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Acoustic Space and Time

Published On: August 13, 2021Tags: , , ,

Need Some Space?

At Acoustic Sciences Corporation we’re known for our world-class, patented acoustic treatments for Hi-fi and Pro Audio environments. The QuickSoundField is well-known in the most prestigious ProAudio Studios in the world as an essential piece of kit. This week we hear from ASC President and inventor of the TubeTrap; Art Noxon, PE. Art shares some thoughts about the QuickSoundField’s place in the studio’s space.

A Discussion of Acoustic Space and Time

“The Quick Sound Field is an acoustic space that captures and circulates each sound you make, holding it just long enough so that you get to hear all of it. A very general definition of it is that the QSF is actually a device used to maximize our ability to perceive a sensory experience. Our hearing system collects all similar sounds that exist around us within any given 1/20th of a second and turns this seeming cacophony into one recognizable sound. Our eyes, taste, feeling, and all our senses, work in this way. The Quick Sound Field collects and holds the sounds we make just long enough to enhance our perception of the sound. If it held it any less time, we wouldn’t be saturated with the sound. If it held it any longer, we would become over-saturated with each sound and a sonic blur would begin due to the excess lingering of the prior sound.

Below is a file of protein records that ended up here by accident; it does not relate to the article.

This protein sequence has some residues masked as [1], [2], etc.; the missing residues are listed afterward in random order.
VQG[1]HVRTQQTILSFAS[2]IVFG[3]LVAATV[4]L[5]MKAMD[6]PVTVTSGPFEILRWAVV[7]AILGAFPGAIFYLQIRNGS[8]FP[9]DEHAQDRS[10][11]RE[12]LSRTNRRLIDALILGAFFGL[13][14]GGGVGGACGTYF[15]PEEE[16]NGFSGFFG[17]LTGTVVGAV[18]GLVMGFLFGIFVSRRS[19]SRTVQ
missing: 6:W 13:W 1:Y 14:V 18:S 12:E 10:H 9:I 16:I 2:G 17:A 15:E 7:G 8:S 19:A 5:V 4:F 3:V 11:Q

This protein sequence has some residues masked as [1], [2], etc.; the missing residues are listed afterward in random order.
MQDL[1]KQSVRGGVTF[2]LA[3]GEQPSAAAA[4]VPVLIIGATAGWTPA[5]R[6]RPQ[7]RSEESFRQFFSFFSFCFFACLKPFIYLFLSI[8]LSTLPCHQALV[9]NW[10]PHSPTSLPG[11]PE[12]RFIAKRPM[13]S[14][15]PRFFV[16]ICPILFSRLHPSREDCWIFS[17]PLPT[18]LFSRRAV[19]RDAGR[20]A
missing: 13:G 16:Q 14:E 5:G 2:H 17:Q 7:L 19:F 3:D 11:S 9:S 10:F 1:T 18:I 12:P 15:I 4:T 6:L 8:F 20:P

The decay of sound inside the Quick Sound Field is very fast. It can be calculated and it has been measured. We know that the bulk of any given sound emitted into the QSF must effectively disappear within 1/20th of a second. When the traps are 6” apart, about 60% of the sound is reflected and 40% is leaked out every time the sound travels the 5 feet distance across the middle, between the sides of the QSF setup. This produces a regulated, steady bleed off of the sound that has been captured inside the QSF space. The decay rate (RT-60 is the time sound takes to die away by the amount of 60 dB) for sound captured inside the QSF is about 1/30th of a second. The RT-60 in a typical recording studio is about 10 times slower, around 1/2 second. Studios are slow because they are big, compared to the small size of the QSF.”

Read the rest of Art’s article about the QSF here
Learn more about ASC’s QuickSoundField here

This week we also share a new video from Mitch Malloy. Mitch performs Aerosmith’s Dream On with acoustic support from his beautiful red AttackWall used as a QuickSoundField for the video.

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